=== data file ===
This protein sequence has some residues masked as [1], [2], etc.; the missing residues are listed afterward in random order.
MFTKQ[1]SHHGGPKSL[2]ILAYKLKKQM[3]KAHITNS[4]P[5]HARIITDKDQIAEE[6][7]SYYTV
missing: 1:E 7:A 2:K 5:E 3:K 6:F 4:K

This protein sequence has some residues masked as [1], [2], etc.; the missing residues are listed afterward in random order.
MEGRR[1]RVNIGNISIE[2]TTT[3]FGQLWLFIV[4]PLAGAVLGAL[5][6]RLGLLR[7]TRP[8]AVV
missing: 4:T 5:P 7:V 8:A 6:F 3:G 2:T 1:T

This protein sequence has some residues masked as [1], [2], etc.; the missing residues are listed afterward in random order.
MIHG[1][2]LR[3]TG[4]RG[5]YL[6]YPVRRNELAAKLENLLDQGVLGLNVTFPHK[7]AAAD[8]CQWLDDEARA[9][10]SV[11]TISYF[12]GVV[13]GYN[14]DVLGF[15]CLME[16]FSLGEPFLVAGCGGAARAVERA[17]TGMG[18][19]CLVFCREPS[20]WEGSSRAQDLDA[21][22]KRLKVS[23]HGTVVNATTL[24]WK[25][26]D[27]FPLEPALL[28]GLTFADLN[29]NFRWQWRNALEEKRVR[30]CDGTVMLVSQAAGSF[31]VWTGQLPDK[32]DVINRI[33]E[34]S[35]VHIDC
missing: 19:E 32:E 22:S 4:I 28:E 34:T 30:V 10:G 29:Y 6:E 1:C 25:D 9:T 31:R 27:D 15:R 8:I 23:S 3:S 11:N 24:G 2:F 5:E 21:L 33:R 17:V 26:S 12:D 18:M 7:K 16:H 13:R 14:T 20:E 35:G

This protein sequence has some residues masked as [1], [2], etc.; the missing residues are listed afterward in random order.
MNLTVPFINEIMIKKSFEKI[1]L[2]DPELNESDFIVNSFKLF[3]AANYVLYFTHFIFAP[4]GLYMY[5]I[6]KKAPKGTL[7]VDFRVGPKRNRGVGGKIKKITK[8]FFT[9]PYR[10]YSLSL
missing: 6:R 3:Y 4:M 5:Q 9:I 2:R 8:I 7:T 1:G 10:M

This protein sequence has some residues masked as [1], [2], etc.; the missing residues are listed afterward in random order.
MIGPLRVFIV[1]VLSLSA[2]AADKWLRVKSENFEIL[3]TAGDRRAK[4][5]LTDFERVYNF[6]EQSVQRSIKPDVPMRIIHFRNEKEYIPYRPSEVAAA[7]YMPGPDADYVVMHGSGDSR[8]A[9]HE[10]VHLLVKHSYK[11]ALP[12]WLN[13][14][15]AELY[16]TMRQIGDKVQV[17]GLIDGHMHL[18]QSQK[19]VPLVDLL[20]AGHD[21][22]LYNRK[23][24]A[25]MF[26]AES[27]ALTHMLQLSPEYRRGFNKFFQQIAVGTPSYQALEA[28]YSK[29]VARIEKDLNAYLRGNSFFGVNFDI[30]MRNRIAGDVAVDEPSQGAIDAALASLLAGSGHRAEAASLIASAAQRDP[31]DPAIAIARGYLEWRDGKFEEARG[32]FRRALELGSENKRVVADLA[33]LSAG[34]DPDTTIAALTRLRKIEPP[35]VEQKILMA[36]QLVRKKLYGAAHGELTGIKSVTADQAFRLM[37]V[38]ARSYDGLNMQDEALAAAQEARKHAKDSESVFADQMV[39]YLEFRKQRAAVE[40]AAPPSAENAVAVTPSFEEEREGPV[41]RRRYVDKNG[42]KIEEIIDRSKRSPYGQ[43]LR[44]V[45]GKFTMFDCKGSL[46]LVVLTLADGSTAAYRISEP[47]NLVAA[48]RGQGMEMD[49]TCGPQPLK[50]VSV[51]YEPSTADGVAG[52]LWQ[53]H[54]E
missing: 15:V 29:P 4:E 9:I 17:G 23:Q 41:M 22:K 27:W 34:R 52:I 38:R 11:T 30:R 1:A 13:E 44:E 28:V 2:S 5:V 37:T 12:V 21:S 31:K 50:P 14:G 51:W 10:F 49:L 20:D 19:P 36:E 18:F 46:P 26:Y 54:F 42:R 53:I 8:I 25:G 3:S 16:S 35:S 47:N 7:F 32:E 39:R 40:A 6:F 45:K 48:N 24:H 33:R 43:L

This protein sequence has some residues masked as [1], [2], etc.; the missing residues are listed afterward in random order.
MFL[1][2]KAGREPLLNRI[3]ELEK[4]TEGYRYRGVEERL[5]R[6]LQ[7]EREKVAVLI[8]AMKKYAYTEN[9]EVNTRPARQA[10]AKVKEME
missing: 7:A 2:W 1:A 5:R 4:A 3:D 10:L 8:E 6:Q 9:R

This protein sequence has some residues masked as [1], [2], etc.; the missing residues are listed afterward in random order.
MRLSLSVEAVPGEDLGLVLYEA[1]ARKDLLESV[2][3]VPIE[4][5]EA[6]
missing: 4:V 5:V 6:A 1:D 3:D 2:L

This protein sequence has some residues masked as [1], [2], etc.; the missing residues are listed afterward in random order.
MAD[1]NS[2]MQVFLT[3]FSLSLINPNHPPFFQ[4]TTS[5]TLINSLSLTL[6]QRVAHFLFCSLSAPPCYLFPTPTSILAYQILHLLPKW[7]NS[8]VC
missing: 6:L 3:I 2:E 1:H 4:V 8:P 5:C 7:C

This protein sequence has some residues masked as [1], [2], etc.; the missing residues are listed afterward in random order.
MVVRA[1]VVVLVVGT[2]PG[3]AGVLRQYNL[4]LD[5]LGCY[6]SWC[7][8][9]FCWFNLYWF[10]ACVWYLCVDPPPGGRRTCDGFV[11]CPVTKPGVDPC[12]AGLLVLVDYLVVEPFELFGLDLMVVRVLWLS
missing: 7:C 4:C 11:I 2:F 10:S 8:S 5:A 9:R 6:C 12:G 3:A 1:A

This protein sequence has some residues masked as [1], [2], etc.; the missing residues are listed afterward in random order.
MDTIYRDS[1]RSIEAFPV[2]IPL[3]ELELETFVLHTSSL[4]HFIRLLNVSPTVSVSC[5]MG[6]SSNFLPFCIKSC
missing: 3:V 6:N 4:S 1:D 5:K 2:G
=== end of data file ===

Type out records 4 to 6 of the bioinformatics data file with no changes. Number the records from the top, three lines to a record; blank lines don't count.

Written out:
This protein sequence has some residues masked as [1], [2], etc.; the missing residues are listed afterward in random order.
MNLTVPFINEIMIKKSFEKI[1]L[2]DPELNESDFIVNSFKLF[3]AANYVLYFTHFIFAP[4]GLYMY[5]I[6]KKAPKGTL[7]VDFRVGPKRNRGVGGKIKKITK[8]FFT[9]PYR[10]YSLSL
missing: 6:R 3:Y 4:M 5:Q 9:I 2:R 8:I 7:T 1:G 10:M

This protein sequence has some residues masked as [1], [2], etc.; the missing residues are listed afterward in random order.
MIGPLRVFIV[1]VLSLSA[2]AADKWLRVKSENFEIL[3]TAGDRRAK[4][5]LTDFERVYNF[6]EQSVQRSIKPDVPMRIIHFRNEKEYIPYRPSEVAAA[7]YMPGPDADYVVMHGSGDSR[8]A[9]HE[10]VHLLVKHSYK[11]ALP[12]WLN[13][14][15]AELY[16]TMRQIGDKVQV[17]GLIDGHMHL[18]QSQK[19]VPLVDLL[20]AGHD[21][22]LYNRK[23][24]A[25]MF[26]AES[27]ALTHMLQLSPEYRRGFNKFFQQIAVGTPSYQALEA[28]YSK[29]VARIEKDLNAYLRGNSFFGVNFDI[30]MRNRIAGDVAVDEPSQGAIDAALASLLAGSGHRAEAASLIASAAQRDP[31]DPAIAIARGYLEWRDGKFEEARG[32]FRRALELGSENKRVVADLA[33]LSAG[34]DPDTTIAALTRLRKIEPP[35]VEQKILMA[36]QLVRKKLYGAAHGELTGIKSVTADQAFRLM[37]V[38]ARSYDGLNMQDEALAAAQEARKHAKDSESVFADQMV[39]YLEFRKQRAAVE[40]AAPPSAENAVAVTPSFEEEREGPV[41]RRRYVDKNG[42]KIEEIIDRSKRSPYGQ[43]LR[44]V[45]GKFTMFDCKGSL[46]LVVLTLADGSTAAYRISEP[47]NLVAA[48]RGQGMEMD[49]TCGPQPLK[50]VSV[51]YEPSTADGVAG[52]LWQ[53]H[54]E
missing: 15:V 29:P 4:E 9:I 17:G 23:Q 41:M 22:K 27:W 34:R 52:I 38:R 11:T 30:R 1:A 13:E 44:E 28:V 2:S 5:V 37:T 12:V 21:S 31:K 50:P 14:G 51:W 10:F 49:L 20:D 19:P 36:E 18:F 46:P 26:Y 54:F 42:R 53:I 8:I 25:G 3:S 16:S 35:S 47:N 7:F 32:E 39:R 40:A 6:F 45:K 48:N 24:H 33:R 43:L

This protein sequence has some residues masked as [1], [2], etc.; the missing residues are listed afterward in random order.
MFL[1][2]KAGREPLLNRI[3]ELEK[4]TEGYRYRGVEERL[5]R[6]LQ[7]EREKVAVLI[8]AMKKYAYTEN[9]EVNTRPARQA[10]AKVKEME
missing: 7:A 2:W 1:A 5:R 4:A 3:D 10:L 8:E 6:Q 9:R